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Bill to update impact assessment law coming in spring: Wilkinson

OTTAWA — The federal government will introduce legislation this spring to fix the constitutional problems the Supreme Court of Canada has with the Impact Assessment Act, Natural Resources Minister Jonathan Wilkinson says.
Natural Resources Minister Jonathan Wilkinson says the government will have legislation ready by the spring to fix the constitutional problems the Supreme Court has with the federal Impact Assessment Act. A wind turbine is shown at a wind farm near Pincher Creek, Alta., Wednesday, March 9, 2016. THE CANADIAN PRESS/Jeff McIntosh

OTTAWA — The federal government will introduce legislation this spring to fix the constitutional problems the Supreme Court of Canada has with the Impact Assessment Act, Natural Resources Minister Jonathan Wilkinson says.

The updated bill, which responds to a Supreme Court decision from October, will go beyond just addressing the court's concerns, Wilkinson said in an interview with The Canadian Press.

The plan is to streamline the review process even further.

"We're thinking a lot about how do we actually make this more effective, to reduce duplication and improve co-ordination with the provinces," he said.

The amended act is one of seven things the Liberals promised to do Thursday as they published the first update from a cabinet committee tasked last year with optimizing the review and permitting process for major projects.

The government is promising better co-ordination between provinces and the federal government to prevent duplicated efforts and streamlining the work of the multiple federal departments that can be asked for a permit for a single project. 

Ottawa also pledged to improve Indigenous consultation, increase the Indigenous ownership of or equity in projects and work through some of the unique barriers in the territories.

And ministers say the government aims to create a new online dashboard to list all projects and the permits required, with updates as those permits come in. 

Industry and climate advocates alike say fixing the review process is critical as Canada tries to stay competitive in the clean-tech race and meet its own climate targets.

"Canada's regulatory burden is a major factor affecting the decisions of our members to invest in projects that are essential for both our shared prosperity and meeting our climate goals," Goldy Hyder, Business Council of Canada president, said Thursday.

It can currently take more than a decade — sometimes even twice that — to get major projects assessed, permitted and built. 

That's a timeline that does not work if Canada is to build the hundreds of new mines, renewable energy projects, and electricity grid expansions it needs by 2050.

Tara Shea, vice-president of regulatory and Indigenous affairs at the Mining Association of Canada, said the update says "all the right words" and is finally raising hope for change. But she said the push for improvement has been decades long and "we've seen very limited progress."

"It's evidence there is determination to do better," Shea said of the plan.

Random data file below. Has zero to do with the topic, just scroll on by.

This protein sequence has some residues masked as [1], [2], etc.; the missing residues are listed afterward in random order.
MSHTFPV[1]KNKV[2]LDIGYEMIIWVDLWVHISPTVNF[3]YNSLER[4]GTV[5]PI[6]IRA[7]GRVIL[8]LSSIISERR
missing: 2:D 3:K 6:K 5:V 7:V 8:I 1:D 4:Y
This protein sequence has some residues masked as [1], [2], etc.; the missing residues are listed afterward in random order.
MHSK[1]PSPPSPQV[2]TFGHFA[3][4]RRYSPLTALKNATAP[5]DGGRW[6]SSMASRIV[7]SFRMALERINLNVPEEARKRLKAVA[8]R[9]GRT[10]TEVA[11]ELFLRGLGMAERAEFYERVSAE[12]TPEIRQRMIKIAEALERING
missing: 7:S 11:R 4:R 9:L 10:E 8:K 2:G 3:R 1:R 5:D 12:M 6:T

Wilkinson said the cabinet committee hasn't yet discussed specific targets, but he thinks four to six years for one project is reasonable. That includes up to three years for a full environmental and social assessment, and one to three more years after that to get all the permits in place.

"So I wouldn't want to say the government of Canada is saying that, but I'm saying ideally I would like to find ways where we can actually get to something like (a four- to six-year timeline)," he said.

Shea, too, was hesitant to put a specific number on it, but said if the average fell to four to six years it would "make such a difference."

A big piece of that puzzle is ending, or at least easing, decades of duplication and political battles between the federal and provincial governments.

"It is clearly true in this federation that on this set of issues we do need better collaboration with the provinces and territories," Wilkinson said.

"We just do. And that includes provinces and territories where we do have some level of disagreement on other issues."

The Impact Assessment Act was one area of disagreement, with Alberta raising constitutional challenges in court.

The Liberals passed the act in 2019, in part to try to address the lengthy review times for environmental reviews and Indigenous consultation.

In October, the Supreme Court of Canada ruled that the law was too broad because it allowed Ottawa to make decisions about projects that should have been solely a provincial matter.

Alberta Premier Danielle Smith declared victory at the decision, insisting it would return to Alberta sole decision-making power over things like provincial highways and oilsands projects.

However, there is often overlap between jurisdictions, particularly when a project that would typically be a provincial decision crosses Indigenous territory or touches on a waterway. Both would give Ottawa some amount of say.

When jurisdictions overlap it can add layers of paperwork, with companies sometimes submitting the same documents more than once, or completing one environmental review only to have to restart the process to answer different or additional questions from a different government.

The act allows one government to agree that an environmental review conducted by another government can suffice for its needs as well. 

But Wilkinson said British Columbia is the only province that has so far taken advantage of the process known as "substitution."

This report by The Canadian Press was first published Feb. 1, 2024.

Mia Rabson, The Canadian Press

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